‘Ottawa’ Philip Cross: Trump is Reviving the Worst of Canada’s left-wing anti-American Tendencies
The brief so-called “bromance” between Justin Trudeau and Barack Obama could be a high-water mark in relations between Canada and the United States. The possible election of Donald Trump is reviving the nascent anti-Americanism of our political left wing, which projects onto Trump all its perceived failings of American society. Trump himself is likely to take a dim view of Canada’s weak defence spending, while threatening to re-open our trade agreements.
The history of anti-Americanism in Canada is an interesting study of swings in the positions of left- and right-wing parties. The Tories were the bastion of anti-Americanism in the first half of the 20th century, regarding the U.S. as a threat to the British and imperial ties they favoured. However, as our trade and investment flows shifted to the U.S. after the Second World War, conservatives became more favourable to closer ties with the U.S., culminating in the Progressive Conservatives’ adoption of the Free Trade Agreement with the U.S. in 1988. The last vestige of old-style Tory anti-Americanism perished with David Orchard’s unsuccessful candidacy for the PC leadership in 2003 and the subsequent merger with the Canadian Alliance under Stephen Harper (Orchard then joined the Liberal party).
Meanwhile, the left in Canada, which once advocated free trade with the U.S. under Liberal prime minister Wilfred Laurier, increasingly became the source of anti-U.S. sentiment. In the 1950s this was fuelled by the economic nationalism of the Gordon Royal Commission and the cultural nationalism of the Massey Royal Commission in reaction to our deepening ties with the U.S. This mood exploded in the 1960s with the inflow of an estimated 100,000 draft dodgers and deserters from the U.S., many of whom quickly became active in academia and the media. Dinesh D’Souza in his biography of Ronald Reagan, describes these youths as “self-centred and narcissistic … (they) didn’t want the Vietnam war to interrupt their lifestyles of sex, drugs, and rock and roll and so they ducked the draft or ran away to Canada.” Think D’Souza is exaggerating? A few years ago, one senior manager at Statistics Canada, was fawningly profiled in The New York Times as a onetime “peacenik” who did “a lot of acid” before fleeing north from the draft. Not exactly the image everyone’s favourite statistical agency tries to project of itself.
The inflow of draft dodgers and deserters helped fuse anti-Americanism with the trendy socialism of the left. To justify their decision to leave the U.S., they found fault with everything in American society irrespective of the evidence, especially capitalism since the U.S. is its symbolic standard bearer. And they are living proof that liberal parents often produce radical children: Canada’s professional anti-capitalist protestor Naomi Klein, and former radical NDP MP Svend Robinson are both the offspring of draft dodgers (Robinson memorably organized the heckling of then president Ronald Reagan when he addressed the House of Commons in 1987; imagine the furor if Conservatives had heckled President Obama this past June).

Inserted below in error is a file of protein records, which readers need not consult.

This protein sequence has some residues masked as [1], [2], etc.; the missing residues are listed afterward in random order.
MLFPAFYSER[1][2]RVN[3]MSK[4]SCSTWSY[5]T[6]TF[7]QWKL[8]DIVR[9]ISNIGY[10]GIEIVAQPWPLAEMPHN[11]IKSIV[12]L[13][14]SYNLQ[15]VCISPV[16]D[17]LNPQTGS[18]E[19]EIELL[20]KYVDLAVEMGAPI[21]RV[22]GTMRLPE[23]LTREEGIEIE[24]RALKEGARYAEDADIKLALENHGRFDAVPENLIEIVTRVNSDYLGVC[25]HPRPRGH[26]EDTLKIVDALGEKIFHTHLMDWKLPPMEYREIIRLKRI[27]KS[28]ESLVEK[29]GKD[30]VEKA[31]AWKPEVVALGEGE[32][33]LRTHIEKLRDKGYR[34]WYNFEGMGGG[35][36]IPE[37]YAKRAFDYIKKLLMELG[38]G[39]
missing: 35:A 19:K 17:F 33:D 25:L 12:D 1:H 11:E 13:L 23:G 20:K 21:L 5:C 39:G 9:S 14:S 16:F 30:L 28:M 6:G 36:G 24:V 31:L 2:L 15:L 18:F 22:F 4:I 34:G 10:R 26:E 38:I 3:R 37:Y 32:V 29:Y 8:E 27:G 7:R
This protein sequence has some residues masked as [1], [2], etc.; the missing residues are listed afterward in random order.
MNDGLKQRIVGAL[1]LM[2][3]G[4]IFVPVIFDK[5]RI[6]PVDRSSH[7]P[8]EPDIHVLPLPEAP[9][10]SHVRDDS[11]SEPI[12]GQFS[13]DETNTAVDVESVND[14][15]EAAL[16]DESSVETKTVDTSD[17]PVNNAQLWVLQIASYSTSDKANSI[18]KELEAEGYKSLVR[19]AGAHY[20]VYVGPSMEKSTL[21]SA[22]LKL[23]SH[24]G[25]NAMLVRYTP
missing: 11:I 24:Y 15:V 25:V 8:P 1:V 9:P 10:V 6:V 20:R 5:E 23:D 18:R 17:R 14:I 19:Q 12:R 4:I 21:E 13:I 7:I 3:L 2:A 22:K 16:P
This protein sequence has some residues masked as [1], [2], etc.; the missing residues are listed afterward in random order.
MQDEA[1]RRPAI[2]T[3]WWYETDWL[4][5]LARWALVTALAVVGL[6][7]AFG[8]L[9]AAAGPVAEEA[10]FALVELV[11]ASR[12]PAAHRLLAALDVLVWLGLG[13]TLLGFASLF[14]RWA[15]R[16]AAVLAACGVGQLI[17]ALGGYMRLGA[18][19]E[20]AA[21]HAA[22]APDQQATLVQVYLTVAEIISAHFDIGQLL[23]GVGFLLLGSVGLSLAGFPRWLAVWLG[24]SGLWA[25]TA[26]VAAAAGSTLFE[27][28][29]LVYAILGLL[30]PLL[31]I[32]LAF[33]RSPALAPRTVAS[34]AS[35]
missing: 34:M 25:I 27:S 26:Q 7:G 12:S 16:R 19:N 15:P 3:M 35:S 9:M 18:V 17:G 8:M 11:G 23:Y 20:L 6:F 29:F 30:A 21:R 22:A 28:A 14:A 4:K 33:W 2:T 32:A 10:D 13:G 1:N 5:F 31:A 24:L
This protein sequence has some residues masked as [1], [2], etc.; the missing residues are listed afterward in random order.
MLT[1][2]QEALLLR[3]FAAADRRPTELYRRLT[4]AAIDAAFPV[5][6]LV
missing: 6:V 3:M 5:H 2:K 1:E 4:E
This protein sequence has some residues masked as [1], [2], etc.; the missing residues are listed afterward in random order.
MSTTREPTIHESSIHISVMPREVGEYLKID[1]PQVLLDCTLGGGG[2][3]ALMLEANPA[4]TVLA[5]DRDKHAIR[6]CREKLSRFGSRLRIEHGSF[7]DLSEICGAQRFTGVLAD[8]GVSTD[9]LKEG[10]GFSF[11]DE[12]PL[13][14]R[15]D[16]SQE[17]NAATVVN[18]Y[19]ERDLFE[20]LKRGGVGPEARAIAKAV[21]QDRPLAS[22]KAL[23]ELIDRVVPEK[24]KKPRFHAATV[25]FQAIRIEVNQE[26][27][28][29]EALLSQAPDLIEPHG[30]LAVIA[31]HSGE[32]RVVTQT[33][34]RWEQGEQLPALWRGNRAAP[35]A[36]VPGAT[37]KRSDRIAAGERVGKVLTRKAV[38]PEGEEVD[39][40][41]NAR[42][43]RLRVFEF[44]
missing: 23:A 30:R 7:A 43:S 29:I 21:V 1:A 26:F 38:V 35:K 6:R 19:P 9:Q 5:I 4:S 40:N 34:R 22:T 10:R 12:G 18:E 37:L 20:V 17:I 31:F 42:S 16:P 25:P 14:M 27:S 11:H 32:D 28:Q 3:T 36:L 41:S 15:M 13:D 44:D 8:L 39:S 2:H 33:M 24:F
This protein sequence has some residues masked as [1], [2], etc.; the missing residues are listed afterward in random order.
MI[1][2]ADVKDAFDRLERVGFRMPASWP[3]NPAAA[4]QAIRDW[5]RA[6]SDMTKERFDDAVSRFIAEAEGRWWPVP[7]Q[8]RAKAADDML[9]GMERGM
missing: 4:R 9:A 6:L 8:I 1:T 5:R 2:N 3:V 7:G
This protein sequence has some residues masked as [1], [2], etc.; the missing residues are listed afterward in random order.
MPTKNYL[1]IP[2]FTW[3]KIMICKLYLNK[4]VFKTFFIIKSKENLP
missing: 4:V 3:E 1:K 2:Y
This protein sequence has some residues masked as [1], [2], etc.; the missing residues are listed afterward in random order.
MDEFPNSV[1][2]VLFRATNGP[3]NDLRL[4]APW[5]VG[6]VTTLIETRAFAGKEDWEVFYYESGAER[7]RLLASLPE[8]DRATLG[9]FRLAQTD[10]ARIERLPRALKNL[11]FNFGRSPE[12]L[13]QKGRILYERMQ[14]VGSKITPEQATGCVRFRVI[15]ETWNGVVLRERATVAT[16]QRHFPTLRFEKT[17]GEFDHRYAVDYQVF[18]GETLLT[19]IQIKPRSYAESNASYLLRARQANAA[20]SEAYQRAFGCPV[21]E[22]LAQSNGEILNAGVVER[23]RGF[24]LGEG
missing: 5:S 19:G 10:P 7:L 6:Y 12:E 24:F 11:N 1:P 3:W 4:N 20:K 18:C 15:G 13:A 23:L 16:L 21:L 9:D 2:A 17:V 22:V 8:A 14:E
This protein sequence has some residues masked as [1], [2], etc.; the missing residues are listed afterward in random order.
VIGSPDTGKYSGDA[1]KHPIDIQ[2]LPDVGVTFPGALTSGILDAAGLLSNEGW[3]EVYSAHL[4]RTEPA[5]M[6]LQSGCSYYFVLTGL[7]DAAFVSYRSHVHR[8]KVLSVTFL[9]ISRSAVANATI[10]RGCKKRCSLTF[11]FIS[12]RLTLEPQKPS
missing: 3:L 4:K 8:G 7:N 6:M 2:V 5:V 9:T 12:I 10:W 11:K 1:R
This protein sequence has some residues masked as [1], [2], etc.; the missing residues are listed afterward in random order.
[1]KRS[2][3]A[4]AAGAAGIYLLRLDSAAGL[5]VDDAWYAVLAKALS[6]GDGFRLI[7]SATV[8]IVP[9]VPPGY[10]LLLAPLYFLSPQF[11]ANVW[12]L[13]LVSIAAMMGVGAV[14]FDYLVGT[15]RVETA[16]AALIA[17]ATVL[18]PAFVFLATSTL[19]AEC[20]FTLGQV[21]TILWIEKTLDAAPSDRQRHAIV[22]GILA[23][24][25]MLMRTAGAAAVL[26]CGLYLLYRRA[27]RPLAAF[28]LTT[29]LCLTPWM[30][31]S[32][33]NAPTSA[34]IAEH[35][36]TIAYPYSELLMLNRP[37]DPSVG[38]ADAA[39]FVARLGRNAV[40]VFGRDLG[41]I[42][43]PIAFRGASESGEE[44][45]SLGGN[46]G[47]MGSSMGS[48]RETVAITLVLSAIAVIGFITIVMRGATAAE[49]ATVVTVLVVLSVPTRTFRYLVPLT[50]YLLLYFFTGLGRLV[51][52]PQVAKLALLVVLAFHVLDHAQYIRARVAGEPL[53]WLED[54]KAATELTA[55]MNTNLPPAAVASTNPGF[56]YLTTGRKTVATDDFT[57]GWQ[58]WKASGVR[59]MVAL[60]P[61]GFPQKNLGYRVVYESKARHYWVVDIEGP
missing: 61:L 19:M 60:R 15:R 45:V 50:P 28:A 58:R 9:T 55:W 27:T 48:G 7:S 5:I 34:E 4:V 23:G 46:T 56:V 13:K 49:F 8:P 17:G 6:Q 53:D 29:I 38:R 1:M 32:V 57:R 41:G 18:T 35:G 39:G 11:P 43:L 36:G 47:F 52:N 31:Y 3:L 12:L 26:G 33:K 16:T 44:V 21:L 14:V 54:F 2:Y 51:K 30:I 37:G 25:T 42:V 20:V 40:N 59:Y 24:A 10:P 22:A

Canada’s left shows remarkable ingratitude to the U.S., content to play the role of ‘useful idiots’
Being neighbours to the U.S. provides enormous benefits to Canada. Our exports have ready access to an economy whose vibrancy is still strikingly superior to the sclerotic eurozone, while our businesses can tap investors in the deepest capital markets in the world. Free trade with the U.S. proved to be a boon to our economy, without the cuts to social programs, mass diversion of water exports and the ultimate assimilation that its shrill opponents imagined. Secure in our invulnerability to foreign attack under the protection of our big brother to the south, we have skimped on defence expenditures for decades, allowing Canada to indulge in more spending on social programs.
In return, Canada’s left shows remarkable ingratitude to the U.S., content instead to play the role of “useful idiots,” as Lenin described the Communist sympathizers among the western intelligentsia. While Reagan was launching the successful and eminently justifiable Western opposition to the Soviet Union, then prime minister Pierre Trudeau wasted his energies on a flaky push for world peace that presumed moral equivalence between the West and a Soviet regime that brutally subjugated Eastern Europe and abetted Third World revolutions that delayed human development and democracy. This is why D’Souza’s biography of Reagan and Charles Moore’s of Margaret Thatcher, two titans of the modern world, conspicuously relegate Trudeau to footnotes. On the world stage, he was inconsequential.
Canada is uniquely placed to help explain the U.S. to the world and even to Americans (judging by the success of our actors, singers and writers in the U.S.) and testify to the benefits of integration with U.S. markets, ideas and innovations. Instead we too often return to the reflexive, unthinking anti-Americanism that is one legacy of allowing droves of draft dodgers to enter our country. The aforementioned New York Times article claimed draft dodgers were an unalloyed benefit to Canada. It is hard to understand how the arrival of a group unified by a hatred of the U.S. and defence spending, a disdain for free markets, and an inability to differentiate between good and evil did anything but distort and lower public discourse in Canada.
Philip Cross is the former chief economic analyst at Statistics Canada